- Paperback: 304 pages
- Publisher: PublicAffairs; Media Tie In edition (September 27, 2016)
- Language: English
- ISBN-10: 1610397460
- ISBN-13: 978-1610397469
- Product Dimensions: 5.4 x 0.8 x 8.2 inches
- Shipping Weight: 10.4 ounces (View shipping rates and policies)
- Average Customer Review: 128 customer reviews
- Amazon Best Sellers Rank: #155,876 in Books (See Top 100 in Books)
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The Good Girls Revolt: How the Women of Newsweek Sued their Bosses and Changed the Workplace Paperback – September 27, 2016
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"The Good Girls Revolt is as compelling as any novel, and also an accurate, intimate history of new women journalists invading the male journalistic world of the 1970s. Lynn Povich turns this epic revolt into a lesson on why and how we've just begun."―Gloria Steinem
"A meticulously reported and highly readable account of a pivotal time in the women's movement."―Jeannette Walls
"Povich's in-depth research, narrative skills and eyewitness observations provide an entertaining and edifying look at a pivotal event in women's history."―Kirkus
"The personal and the political are deftly interwoven in the fast-moving narrative.... The Good Girls Revolt has many timely lessons for working women who are concerned about discrimination today....But this sparkling, informative book may help move these goals a tiny bit closer."―New York Times
"Solidly researched and should interest readers who care about feminist history and how gender issues play out in the culture."―Boston Globe
"Povich's memoir of the tortuous, landmark battle that paved the way for a generation of female writers and editors is illuminating in its details [and] casts valuable perspective on a trail-blazing case that shouldn't be forgotten."―Macleans
"[Povich] strikes a fair tone, neither naïve nor sanctimonious.... Among her achievements is a complex portrait of Newsweek Editor Osborn Elliott and his path from defensive adversary to understanding ally."―American Journalism Review
"Women still have a long way to go, the journalist Lynn Povich rousingly reminds readers in The Good Girls Revolt, her fascinating (and long overdue) history of the class-action lawsuit undertaken by four dozen female researchers and underlings at Newsweek magazine four decades ago.... If ever a book could remind women to keep their white gloves off and to keep fighting the good fight, this is the one."―Liesl Schillinger, New York Times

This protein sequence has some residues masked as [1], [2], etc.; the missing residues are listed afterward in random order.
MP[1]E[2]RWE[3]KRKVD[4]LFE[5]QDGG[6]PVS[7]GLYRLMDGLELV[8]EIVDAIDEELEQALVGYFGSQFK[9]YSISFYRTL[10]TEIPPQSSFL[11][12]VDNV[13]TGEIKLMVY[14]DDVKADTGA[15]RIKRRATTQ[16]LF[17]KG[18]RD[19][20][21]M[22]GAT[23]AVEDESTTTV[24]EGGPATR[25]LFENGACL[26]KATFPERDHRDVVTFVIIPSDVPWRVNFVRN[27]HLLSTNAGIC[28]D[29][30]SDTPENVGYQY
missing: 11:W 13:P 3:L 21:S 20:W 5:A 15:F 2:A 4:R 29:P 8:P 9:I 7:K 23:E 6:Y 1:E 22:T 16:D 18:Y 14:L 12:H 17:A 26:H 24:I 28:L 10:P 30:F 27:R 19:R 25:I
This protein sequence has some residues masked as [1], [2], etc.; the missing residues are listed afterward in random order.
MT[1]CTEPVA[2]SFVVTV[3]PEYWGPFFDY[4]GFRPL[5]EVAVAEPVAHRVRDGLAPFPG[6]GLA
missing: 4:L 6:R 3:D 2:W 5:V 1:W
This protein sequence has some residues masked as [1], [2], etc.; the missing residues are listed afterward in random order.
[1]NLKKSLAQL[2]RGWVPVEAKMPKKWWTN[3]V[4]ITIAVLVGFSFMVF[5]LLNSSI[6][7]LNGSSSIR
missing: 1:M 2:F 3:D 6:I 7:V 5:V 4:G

"Crisp, revealing.... [A] taut, firsthand account of how a group of razor-sharp, courageous women successfully fought back against institutional sexism at one of the country's most esteemed publications."―Washingtonian
About the Author
Lynn Povich began her career at Newsweek as a secretary. In 1975 she became the first woman senior editor in the magazine's history. Since leaving Newsweek in 1991, Povich has been editor-in-chief of Working Woman magazine and managing editor/senior executive producer for MSNBC.Com. Winner of the prestigious Matrix Award, Povich edited a book of columns by her father, famed Washington Post sports journalist Shirley Povich. She is married to Stephen Shepard, former editor-in-chief of Business Week and founding dean of the CUNY Graduate School of Journalism. They have two children.
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At that time salaries were so hush hush management didn't want anyone to know how much people were paid. If I were you starting out I would ask for 1.5 Times more than offered because then you'll get paid the same as a man. The phrase that stuck in my head even after the women were promoted that they were offered so much less than a man in the same position.
Of course there is a lot of American history in the last 70 years that is outside the scope of this book. But within the narrow slice of history that is covered by this book, the story told is vivid and nuanced simultaneously. You are right in the trenches on one hand, and have a birds eye view on the other hand. What was it like in the middle of the action? Why does what happened matter twenty or fifty years later? Not many books present both points of view at all. Far fewer present either point of view compellingly. This book presented both points of view in compelling narrative. Although it is a long complicated story, the writing is clear, easy to follow, and sustains reader interest. The enormous cast of characters are not easy to remember by name, but each time one reappears we are reminded of that person's role in the ongoing drama with a very brief recap.
Other similar economical writing techniques make this complicated story flow well for the reader.
A shorter book would have been incomplete.
But unlike their male colleagues who had the exact same credentials as the women (minus the pearls), they were relegated to dead-end research (fact-checking) jobs that were low in pay and prestige.
Lynn Povich (sister of Maury and daughter of legendary Washington Post sportswriter Shirley) was among the several dozen women who bucked up their courage to sue their employer for unfair and discriminatory employment practices. The good girls revolted! This was one of the earthquakes of feminism, and the men never saw it coming.
Povich compellingly recounts the events in an easy-to-read style--quite a feat for what is essentially a history book. Every woman should read this book. Because guess what? Sexism is alive and well in the workplace today.